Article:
This is how you scale objects in Adobe Illustrator. So, we're going to go to our handy-dandy tools panel and we're going to click the Rectangle tool. We're going to drag us out a rectangle. And let's say we have this rectangle here and we want to increase the size of the rectangle. Now, a quick way to increase the size is, if you were to click on it with your selection tool, you'll notice there are little squares on the outside of this actual rectangle. You can click on any one of these squares, you can drag it and it will actually scale the size up or down. But sometimes that can be rather annoying because it'll warp the orientation of your shape.
And, almost everybody wants their shape to remain the same, unless they're actually trying to warp it on purpose. So, if you were to grab a corner, you were to click and you were to hold down your shift key, you'll notice that, as you drag it, the actual shape itself will maintain its proportions and its orientation. So it won't actually warp. Now, if we wanted to scale that, instead of it just going out to the right, and let's say we wanted to center-scale it. If we click that and we hold the Shift key and we hold our Alt key, you'll notice that it'll scale out from the center. So it'll actually maintain positioning based upon the center of the object as well. Now that's one way for you to scale. Another way to scale is to actually select the Scale tool. This is your free transform tool. If you were to click this and click a corner, drag this up. Same thing as just having your selection tool. Same exact thing. Now let's say we wanted to do this with just numbers, uniformly changing the size. We can actually go over to our Scale tool itself. If you look in your tools panel, you go about halfway down you'll notice, right above your Width tool, there's is a tool with two rectangles, and there is an arrow from one rectangle going upward.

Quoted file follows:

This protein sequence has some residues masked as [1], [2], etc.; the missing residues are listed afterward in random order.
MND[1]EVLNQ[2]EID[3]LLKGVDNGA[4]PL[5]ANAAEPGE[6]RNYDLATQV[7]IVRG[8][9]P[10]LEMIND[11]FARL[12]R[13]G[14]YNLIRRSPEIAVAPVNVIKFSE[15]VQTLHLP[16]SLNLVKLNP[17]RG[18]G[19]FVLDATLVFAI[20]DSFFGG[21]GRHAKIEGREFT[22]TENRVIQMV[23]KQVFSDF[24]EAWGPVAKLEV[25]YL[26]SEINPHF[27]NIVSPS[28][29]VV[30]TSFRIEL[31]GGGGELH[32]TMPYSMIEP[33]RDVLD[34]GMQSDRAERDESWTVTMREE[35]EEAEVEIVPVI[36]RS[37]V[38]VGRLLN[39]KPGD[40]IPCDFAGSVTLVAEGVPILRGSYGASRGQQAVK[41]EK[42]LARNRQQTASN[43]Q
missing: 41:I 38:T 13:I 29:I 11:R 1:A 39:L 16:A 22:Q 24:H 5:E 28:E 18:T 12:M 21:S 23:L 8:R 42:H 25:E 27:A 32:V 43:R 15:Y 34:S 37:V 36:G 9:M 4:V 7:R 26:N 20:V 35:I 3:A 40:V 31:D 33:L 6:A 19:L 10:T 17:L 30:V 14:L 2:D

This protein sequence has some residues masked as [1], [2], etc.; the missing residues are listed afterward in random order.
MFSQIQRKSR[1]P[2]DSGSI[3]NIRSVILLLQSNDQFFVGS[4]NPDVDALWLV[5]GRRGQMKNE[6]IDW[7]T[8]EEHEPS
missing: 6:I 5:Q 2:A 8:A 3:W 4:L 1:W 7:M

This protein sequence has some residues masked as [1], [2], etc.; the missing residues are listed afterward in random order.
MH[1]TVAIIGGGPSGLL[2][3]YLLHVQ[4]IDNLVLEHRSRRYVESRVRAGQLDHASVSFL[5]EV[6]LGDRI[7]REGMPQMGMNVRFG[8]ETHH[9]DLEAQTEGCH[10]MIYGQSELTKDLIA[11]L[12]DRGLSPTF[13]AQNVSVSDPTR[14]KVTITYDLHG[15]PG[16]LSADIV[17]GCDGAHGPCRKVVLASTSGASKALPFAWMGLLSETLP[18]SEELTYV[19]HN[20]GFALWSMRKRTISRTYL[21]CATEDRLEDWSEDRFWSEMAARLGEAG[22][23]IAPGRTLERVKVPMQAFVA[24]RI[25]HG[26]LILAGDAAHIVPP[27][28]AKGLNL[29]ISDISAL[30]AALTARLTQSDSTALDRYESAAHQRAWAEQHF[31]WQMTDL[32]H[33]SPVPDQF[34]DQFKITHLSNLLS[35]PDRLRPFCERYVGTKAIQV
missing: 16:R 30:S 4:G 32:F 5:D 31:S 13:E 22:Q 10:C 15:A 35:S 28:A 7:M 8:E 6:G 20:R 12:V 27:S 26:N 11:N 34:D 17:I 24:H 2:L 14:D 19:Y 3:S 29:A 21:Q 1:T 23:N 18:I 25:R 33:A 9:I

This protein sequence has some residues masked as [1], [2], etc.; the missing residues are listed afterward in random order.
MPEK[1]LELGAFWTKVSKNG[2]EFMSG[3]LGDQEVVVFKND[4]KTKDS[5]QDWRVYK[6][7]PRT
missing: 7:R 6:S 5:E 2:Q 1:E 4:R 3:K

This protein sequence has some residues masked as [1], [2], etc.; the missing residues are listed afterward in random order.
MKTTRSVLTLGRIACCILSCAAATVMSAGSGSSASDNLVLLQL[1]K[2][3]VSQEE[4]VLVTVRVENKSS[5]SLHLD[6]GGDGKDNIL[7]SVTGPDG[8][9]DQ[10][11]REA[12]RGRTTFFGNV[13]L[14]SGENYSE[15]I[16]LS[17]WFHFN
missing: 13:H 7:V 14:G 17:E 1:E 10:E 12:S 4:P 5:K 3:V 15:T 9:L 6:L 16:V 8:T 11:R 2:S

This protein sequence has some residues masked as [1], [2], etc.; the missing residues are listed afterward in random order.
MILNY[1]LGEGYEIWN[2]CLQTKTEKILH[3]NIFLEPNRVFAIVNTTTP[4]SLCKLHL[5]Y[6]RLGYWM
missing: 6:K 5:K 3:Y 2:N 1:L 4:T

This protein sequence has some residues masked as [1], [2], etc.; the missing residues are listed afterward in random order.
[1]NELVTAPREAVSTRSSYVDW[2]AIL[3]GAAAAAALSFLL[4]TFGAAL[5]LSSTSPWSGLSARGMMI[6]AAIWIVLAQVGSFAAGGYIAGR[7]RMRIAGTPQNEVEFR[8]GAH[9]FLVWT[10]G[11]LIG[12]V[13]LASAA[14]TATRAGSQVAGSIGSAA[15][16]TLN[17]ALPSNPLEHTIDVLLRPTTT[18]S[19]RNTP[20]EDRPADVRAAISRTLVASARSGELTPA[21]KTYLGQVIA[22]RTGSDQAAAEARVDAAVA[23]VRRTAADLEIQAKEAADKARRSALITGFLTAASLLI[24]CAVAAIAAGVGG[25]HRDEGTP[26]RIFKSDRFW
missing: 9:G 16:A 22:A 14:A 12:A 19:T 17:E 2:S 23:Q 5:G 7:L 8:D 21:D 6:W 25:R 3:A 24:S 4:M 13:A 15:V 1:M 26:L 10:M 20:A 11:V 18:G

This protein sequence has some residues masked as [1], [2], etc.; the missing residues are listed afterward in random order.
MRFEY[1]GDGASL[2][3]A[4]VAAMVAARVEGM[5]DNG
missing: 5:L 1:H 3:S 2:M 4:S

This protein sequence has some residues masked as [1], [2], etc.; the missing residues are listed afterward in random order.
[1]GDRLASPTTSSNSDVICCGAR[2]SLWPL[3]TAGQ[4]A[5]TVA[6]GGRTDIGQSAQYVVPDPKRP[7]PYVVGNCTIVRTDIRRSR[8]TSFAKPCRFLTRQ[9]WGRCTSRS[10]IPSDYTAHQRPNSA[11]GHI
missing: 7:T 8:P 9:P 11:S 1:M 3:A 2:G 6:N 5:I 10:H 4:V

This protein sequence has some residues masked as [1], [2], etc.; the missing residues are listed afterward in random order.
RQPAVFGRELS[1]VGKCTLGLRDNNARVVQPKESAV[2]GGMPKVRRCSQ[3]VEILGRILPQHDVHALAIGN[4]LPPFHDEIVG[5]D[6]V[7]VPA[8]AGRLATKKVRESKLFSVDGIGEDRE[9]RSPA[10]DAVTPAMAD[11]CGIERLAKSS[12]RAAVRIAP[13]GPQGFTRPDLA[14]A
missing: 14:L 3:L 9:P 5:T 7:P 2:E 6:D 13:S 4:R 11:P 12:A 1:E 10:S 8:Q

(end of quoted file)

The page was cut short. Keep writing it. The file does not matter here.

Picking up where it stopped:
That designates the fact that this is actually going to scale. So when we double-click on that, what it does is, it gives you your scale options. The first says Uniform and the second one says Nonuniform. And you notice when you click Nonuniform, you have horizontal and you have vertical. Again, most people want their shape to scale uniformly. So what we're going to do is we're going to click on the Preview button. And this is going to show us what's happening to our shape, live on our panel. So we're just going to increase - bump up - the numbers uniformly. And you'll notice that it scales. All the numbers are changing and you can click OK and it will actually change that live on your board. If you were to double-click on that again, and we were to go to Nonuniform, let's say we change this only to change the horizontal aspect. If we were to change that, you'll notice that it increases or decreases left and right. If we were to do it vertically, same thing. Now, you'll notice that, in your options panel you have a Scale, Strokes and Effects. If at some point in time, you decide to add effects onto an object, or part of your artwork, you want to scale it, or if you have a stroke around your object, it will actually scale the stroke according to the size of the object.
So right now, as is, let's add a black stroke and let's increase the size. All right. So now we have this rectangle with a black stroke. We want to scale that. If we were to scale this up, let's say 200%, you'll notice that the stroke stays the same size. Now if we were to go back down, all right, and to copy you can Command-C or Control-C and you can Command- or Control-F to just paste in front. Now, if we were to scale this object without the scale and stroke effects at 200%, the stroke remains the same. But if we were to scale this at 200% but scale, stroke and effects, you'll notice that the stroke will double, just like the size doubled. And that's how you work with the scale tool in Adobe Illustrator.